OPEC and the IEA raised their forecast for global demand growth in 2021

RecapOil futures reversed early losses on Thursday, to squeeze out small gains. A resurgence in the coronavirus pushed oil prices back from last week’s gains as most regions apart from Europe experienced a rise in the number of cases. Last week crude oil posted strong gains as the dollar weakened and OPEC and the IEA raised their forecast for global demand growth in 2021. This move was totally erased, as the coronavirus raged across Asia, a very important region in terms of demand. June WTI added 8 cents, or 0.13%, to settle at $61.43 a barrel. June Brent also finished up 8 cents, or 0.12%, closing at $65.40 a barrel. Petroleum products were slightly mixed, with May RBOB declining 0.4%, to $1.98 a gallon, while May heating oil rose 0.4%, to $1.86 a gallon. 

Technical Analysis: June WTI came back to test both the 10 and 50-day moving averages but went nowhere. In the long term, this market is still in an uptrend that began back in November and the period of consolidation that it is currently in typically results in a resumption of the previous move. That being said, we would look for this market to try and move higher, but expect to see it struggle. Support remains at $58.85 and below that at $57.25. To the upside, resistance is set at $62.27 and above that at $63.45.

Fundamental News: Libya's National Oil Corporation said the country’s oil production fell to about 1 million bpd from 1.3 million bpd in recent days and could fall further amid budgetary issues. Meanwhile, the U.N. Libya mission said it was concerned by a shutdown of oil output at Hariga port and indications of coming production shutdowns elsewhere.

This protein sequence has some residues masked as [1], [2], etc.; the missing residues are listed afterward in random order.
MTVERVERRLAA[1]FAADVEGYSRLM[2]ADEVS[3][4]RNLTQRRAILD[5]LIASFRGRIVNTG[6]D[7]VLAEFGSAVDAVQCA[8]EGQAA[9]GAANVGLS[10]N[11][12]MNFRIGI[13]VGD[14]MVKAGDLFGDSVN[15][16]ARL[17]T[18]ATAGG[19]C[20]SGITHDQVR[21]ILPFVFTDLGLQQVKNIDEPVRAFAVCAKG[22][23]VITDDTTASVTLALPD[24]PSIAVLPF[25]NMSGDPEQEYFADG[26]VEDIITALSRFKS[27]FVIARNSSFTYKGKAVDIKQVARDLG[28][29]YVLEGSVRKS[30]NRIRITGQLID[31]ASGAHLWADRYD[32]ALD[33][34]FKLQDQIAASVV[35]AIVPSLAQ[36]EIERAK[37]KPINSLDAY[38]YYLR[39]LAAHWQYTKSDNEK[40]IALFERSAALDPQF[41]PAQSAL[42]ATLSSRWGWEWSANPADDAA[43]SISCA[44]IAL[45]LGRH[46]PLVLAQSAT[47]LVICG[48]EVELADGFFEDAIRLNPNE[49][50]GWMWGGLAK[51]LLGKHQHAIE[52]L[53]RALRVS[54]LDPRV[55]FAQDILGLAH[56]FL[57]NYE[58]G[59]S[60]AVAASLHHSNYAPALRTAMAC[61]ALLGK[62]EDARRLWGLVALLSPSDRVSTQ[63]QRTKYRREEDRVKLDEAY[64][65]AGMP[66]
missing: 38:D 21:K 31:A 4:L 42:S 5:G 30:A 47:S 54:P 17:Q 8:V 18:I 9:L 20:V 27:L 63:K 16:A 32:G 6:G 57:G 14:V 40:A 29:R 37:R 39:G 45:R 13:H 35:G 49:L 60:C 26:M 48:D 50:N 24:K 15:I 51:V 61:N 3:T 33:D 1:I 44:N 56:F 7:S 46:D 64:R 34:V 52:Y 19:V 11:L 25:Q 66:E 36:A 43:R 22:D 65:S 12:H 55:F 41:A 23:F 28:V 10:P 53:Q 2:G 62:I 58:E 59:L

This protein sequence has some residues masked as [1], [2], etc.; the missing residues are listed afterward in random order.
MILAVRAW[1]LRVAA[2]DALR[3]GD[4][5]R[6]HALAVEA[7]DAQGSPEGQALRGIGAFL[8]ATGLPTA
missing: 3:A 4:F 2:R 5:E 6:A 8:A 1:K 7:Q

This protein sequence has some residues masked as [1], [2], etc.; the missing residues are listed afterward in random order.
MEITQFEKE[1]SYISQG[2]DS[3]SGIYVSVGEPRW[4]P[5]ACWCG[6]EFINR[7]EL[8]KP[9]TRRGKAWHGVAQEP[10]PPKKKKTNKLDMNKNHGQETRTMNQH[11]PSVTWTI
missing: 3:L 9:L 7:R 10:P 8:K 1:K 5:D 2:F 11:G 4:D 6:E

Separately, one of Libya’s state oil producers said it would have to cut as much as 100,000 bpd of output this week. Sirte Oil Co will be forced to cut production and halt it completely within 72 hours. It said it had to cut production in the past week because of a lack of funding to maintain fields and pipelines. Arabian Gulf Co cut output by 90% or 280,000 bpd.

Iranian crude oil exports remain at elevated levels so far in April compared with last year.  Iran’s oil exports have increased since late 2020, despite U.S. sanctions. Petrologistics reported that Iran’s oil exports so far in April fell to 500,000 bpd but were high relative to 2020. It estimated March exports at less than 600,000 bpd. China has been importing more Iranian crude in recent month.   A lifting of U.S. sanctions would in theory allow Iran to increase its crude exports back to 2.5 million bpd.

Venezuela's state oil company PDVSA is increasingly using its limited output of medium and light crude for refining, resulting in shortages for blending operations to produce exportable grades. 

On Thursday, the Biden administration pledged to cut U.S. greenhouse gas emissions by 50%-52% from 2005 levels by 2030.  The goal, unveiled at the start of a two-day climate summit hosted by Democratic President Joe Biden, comes as the United States seeks to reclaim global leadership in the fight against global warming.  It also marks an important milestone in Biden's broader plan to decarbonize the U.S. economy entirely by 2050. 

Early Market Call – as of 8:20 AM EDT

WTI – June $61.58, up 15 cents

RBOB – May $1.9801, up 54 points

HO – May $1.8649, up 41 points

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